Hi.

I'm a consultant and advisor  for social enterprises - using business to change the world.

You can sign up for my newsletter, or contact me via isaac@isaacjeffries.com

BMC Part Seven: Key Activities

BMC Part Seven: Key Activities

We’ve made a lot of promises by this point:

“Oh we’ll acquire this many customers”

“We’ll deliver a top quality service”

“Our staff go the extra mile”

“We’re going to keep innovating”

“We’ll have the best possible team and grow quickly”

Yes, they’re all good things. The question is, what needs to get done in a typical week in order to keep the model running?

How will you and your team spend your time?

Chasing customers?

Manufacturing a product?

Delivering a service?

Managing a network of contractors?

Delivering stock to other stores?

Operating your own sales channels?

Partnership brokering?

Recruiting new team members?

 

You’ll note that there are a lot of things to be done, and not a lot of space in the Key Activities box. That’s no accident.

David Ogilvy said “Strategy is sacrifice”. Our job as entrepreneurs is to decide which activities we won’t do, in order to really maximise the ones that are most important.

 

For example, IKEA focus relentlessly on minimising their production costs, and spend almost no time on assembly. This is also critical to the success of their value proposition.

Nespresso spend their time running their own sales channels, and no time growing coffee or manufacturing machines.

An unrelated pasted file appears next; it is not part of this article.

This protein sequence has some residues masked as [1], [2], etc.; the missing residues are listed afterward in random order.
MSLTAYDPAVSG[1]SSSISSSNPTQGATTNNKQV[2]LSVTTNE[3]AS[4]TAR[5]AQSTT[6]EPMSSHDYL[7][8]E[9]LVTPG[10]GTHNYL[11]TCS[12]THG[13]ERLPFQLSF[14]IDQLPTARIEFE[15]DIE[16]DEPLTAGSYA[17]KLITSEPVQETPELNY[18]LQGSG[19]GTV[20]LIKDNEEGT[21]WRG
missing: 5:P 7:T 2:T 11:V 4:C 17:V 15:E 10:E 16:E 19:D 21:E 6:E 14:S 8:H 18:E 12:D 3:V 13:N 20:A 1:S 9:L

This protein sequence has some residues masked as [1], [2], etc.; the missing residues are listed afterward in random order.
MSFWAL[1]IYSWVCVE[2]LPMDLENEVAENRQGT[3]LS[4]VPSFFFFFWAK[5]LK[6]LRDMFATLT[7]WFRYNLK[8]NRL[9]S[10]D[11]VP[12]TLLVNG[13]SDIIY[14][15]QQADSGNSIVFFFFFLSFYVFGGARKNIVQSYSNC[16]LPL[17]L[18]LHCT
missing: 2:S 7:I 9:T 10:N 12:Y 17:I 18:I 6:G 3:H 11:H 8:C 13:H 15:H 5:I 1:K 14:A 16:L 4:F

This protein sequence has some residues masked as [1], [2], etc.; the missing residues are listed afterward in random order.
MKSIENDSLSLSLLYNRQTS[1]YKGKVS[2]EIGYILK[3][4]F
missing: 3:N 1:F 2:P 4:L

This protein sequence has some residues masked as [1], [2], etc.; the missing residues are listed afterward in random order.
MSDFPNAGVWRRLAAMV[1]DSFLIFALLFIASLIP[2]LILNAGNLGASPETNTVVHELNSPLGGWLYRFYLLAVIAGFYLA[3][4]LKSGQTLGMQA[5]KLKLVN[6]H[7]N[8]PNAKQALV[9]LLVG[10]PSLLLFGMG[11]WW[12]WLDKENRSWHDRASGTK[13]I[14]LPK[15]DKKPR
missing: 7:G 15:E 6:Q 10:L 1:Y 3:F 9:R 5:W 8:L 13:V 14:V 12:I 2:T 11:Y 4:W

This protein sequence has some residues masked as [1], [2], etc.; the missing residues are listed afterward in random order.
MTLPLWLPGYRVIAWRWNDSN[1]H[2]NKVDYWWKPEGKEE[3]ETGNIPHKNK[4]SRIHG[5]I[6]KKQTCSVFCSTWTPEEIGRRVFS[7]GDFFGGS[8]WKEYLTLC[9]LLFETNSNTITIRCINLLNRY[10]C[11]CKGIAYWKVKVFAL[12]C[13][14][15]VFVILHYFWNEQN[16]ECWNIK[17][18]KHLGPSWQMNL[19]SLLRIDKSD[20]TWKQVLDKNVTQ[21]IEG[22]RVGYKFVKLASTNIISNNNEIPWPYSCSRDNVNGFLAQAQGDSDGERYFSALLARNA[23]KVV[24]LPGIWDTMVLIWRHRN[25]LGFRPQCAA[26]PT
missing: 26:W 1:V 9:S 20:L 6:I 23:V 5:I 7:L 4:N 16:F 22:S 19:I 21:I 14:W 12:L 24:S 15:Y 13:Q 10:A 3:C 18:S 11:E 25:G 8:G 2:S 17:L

Netflix focus on creating original content, not on shipping DVDs to customers like they used to. This has been made possible by increased internet speeds.

Thank You don’t run their own shopfronts, instead partnering with 7-11 and major supermarkets. For Thank You, the most important activities are creating a great brand and developing new product lines that their customers will love. They also don’t manufacture anything themselves, with third parties handling the production of each bottle/box.

Airbnb spend their time coordinating two sides of the market – their renters and their hosts. That means prioritising their customer experience and their advertising, but they don’t maintain or refurbish any property themselves.

The question is, which activities can’t be easily substituted? Every company does some accounting, but accounting isn’t generally a key activity – unless you’re an accounting firm.

The same goes for recruitment, cleaning, advertising and running events. The things to list are the activities that must be done to a 5-star standard in order for your value proposition to be possible.

 

Four questions for your business

Which activities are most important?

What are we sacrificing in order to prioritise the most important activities?

What activities could be outsourced to a Key Partner?

What activities could we move in-house?

 

Next, we're looking at our Key Partners...

 

 

This is a multi-part series on the Business Model Canvas.

If you’d like to jump straight to a particular section, go to:

Overview: How To Use The Business Model Canvas

Desirability: Customer Segments, Value Proposition, Customer Relationships, Channels

Feasibility: Key Resources, Key Activities, Key Partners

Viability: Cost Structure, Revenue Streams

 

How Do I Know If I Should I Quit?

How Do I Know If I Should I Quit?

More Surprisingly Interesting Topics

More Surprisingly Interesting Topics